• The proposed regulation aims to sanitise the operations of BDCs across the country, limit the proliferation of BDC operators and enable the CBN to weigh in on their activities. The regulations although a proposal and subject to review over time. 
  • In the past weeks, security agencies such as the EFCC and DSS have begun a crackdown on street traders of foreign currencies in a bid to formalise the industry. Also, there have been reports of restrictions of Nigerian traders from accessing the Binance forex trading platform in what many adjudge to be a crackdown on the platform for Nigerians. 
  • One of the spokespersons to President Tinubu, Bayo Onanuga confirmed the report of the blockade of access of Nigerians to forex and crypto trading platforms Binance and Coinbase. 

CBN plans to bar BDCs from street trading, limits cash forex purchase to $500

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CBN introduces stricter measures for BDCs, imposes N2bn licence fee

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CBN introduces stricter measures for BDCs, imposes N2bn licence fee

Amidst the ongoing forex crisis in Nigeria, the Central Bank of Nigeria (CBN) has implemented stringent measures targeting Bureau De Change (BDC) operators to address the deteriorating economic situation.

The country faces severe economic challenges, with the naira plunging to an all-time low of N2,000 against the dollar. In response, the National Security Adviser, Mallam Nuhu Ribadu, has directed law enforcement agencies, including the Economic and Financial Crimes Commission (EFCC) and the Department of State Services (DSS), to clamp down on currency speculators operating in the forex market. This directive has led to nationwide raids on BDCs and the arrest of illegal operators.

On Friday, the CBN’s Financial Policy and Regulation Department issued a new set of guidelines for BDC operators and stakeholders in the financial sector. Among the key provisions are:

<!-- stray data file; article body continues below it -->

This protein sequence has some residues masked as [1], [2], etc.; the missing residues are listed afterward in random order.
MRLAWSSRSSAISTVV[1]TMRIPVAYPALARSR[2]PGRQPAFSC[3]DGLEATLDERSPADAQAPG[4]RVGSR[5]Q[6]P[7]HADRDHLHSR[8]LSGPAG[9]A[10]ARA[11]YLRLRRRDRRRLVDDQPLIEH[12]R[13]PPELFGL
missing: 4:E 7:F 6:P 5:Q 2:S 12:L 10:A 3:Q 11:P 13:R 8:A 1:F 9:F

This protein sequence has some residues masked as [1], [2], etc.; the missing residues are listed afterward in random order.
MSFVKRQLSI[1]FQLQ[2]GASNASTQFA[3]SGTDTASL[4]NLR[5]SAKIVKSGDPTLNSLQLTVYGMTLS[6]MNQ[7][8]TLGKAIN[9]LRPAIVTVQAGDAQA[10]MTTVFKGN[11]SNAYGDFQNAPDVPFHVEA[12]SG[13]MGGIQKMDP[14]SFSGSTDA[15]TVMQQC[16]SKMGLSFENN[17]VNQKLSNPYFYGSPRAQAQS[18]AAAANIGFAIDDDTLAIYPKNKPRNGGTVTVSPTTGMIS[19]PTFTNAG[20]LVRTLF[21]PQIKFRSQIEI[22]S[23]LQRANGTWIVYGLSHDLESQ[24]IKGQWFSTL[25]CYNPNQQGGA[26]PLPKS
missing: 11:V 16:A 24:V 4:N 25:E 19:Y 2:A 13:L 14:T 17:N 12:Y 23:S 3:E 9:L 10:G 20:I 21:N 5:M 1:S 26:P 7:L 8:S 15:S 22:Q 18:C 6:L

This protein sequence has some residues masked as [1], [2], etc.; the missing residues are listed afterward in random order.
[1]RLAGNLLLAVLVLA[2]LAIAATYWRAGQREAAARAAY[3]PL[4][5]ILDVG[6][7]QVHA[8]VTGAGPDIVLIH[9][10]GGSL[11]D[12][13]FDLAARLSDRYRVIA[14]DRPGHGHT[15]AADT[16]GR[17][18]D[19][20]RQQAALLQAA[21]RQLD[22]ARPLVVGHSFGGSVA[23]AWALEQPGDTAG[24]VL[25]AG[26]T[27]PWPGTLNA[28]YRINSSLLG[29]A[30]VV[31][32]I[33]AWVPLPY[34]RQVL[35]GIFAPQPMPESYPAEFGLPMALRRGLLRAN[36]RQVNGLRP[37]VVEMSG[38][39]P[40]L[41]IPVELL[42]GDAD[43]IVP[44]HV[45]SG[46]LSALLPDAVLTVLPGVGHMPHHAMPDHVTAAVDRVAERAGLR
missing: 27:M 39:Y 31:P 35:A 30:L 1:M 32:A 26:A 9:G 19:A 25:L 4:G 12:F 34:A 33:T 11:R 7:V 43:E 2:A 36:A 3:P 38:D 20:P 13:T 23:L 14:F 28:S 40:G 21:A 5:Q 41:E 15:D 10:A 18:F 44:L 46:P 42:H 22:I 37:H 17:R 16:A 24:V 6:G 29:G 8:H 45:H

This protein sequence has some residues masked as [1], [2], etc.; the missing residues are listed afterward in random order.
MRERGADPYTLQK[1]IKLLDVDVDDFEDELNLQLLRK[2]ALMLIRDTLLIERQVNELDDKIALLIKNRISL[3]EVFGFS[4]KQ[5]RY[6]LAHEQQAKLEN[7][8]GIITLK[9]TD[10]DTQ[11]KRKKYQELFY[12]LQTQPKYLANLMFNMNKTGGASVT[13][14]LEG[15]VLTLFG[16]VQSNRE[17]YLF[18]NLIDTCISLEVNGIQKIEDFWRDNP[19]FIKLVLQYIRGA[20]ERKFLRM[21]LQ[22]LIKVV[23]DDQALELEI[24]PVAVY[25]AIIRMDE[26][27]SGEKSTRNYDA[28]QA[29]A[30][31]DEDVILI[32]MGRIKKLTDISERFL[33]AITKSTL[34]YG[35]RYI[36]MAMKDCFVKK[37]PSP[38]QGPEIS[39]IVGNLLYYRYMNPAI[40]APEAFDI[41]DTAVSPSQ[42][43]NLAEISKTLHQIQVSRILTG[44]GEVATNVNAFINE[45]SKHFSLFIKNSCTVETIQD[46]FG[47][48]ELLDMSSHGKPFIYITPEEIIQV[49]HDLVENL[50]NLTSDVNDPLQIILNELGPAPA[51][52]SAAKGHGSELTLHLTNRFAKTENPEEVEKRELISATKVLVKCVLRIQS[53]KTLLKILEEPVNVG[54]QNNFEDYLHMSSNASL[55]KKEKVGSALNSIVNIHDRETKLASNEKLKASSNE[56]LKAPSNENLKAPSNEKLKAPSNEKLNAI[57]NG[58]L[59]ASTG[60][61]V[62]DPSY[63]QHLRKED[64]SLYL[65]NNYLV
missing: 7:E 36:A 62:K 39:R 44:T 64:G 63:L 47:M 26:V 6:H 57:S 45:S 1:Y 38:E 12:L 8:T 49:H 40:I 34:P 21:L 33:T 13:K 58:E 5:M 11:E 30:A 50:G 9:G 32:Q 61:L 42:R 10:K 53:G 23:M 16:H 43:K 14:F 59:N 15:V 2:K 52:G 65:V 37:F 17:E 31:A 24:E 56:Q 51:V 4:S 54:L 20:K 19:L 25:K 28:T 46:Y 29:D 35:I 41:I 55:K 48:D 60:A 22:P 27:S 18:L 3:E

• License Requirements: BDCs in Tier 1 must have a capital base of N2 billion, while Tier 2 BDCs must maintain a capital base of N500 million.
  • Ownership Restrictions: Entities such as banks, government agencies, and NGOs are prohibited from holding ownership stakes in BDCs.
  • Permissible Activities: BDCs are authorized to buy and sell foreign currencies, issue prepaid cards, and serve as cash points for money transfer operators. However, they are prohibited from accepting deposits, granting loans, dealing in gold, or engaging in capital market activities.

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  • Foreign Currency Sourcing: BDCs can source forex from authorized dealers, travellers, hotels, embassies, etc. Transactions exceeding $10,000 require a declaration of the source.
  • Sale of Foreign Currencies: BDCs can sell forex for travel, medical bills, school fees, etc., within specified limits per customer annually. At least 75% of sales must be via transfer, with the remaining 25% allowed in cash.
  • Operational Standards: BDCs must adhere to customer verification procedures, maintain transaction records, connect to CBN systems, and display exchange rates clearly, among other requirements.
  • Supervision and Compliance: BDCs are mandated to submit specified regulatory returns, maintain accessible records for inspection, and ensure compliance with the established guidelines.
  • Franchising and Prudential Requirements: Tier 1 BDCs appointing franchises must adhere to specified standards regarding policy, monitoring, and branding, while all BDCs must comply with prudential requirements on open positions, fixed assets, borrowings, dividend payments, etc.
  • AML/CFT Compliance: BDCs must comply with Anti-Money Laundering (AML) and Counter Financing of Terrorism (CFT) regulations, including implementing policies, monitoring activities, and reporting suspicious transactions.

These measures represent a concerted effort by the CBN to regulate and stabilize the forex market while ensuring transparency and accountability among BDC operators.

CBN introduces stricter measures for BDCs, imposes N2bn licence fee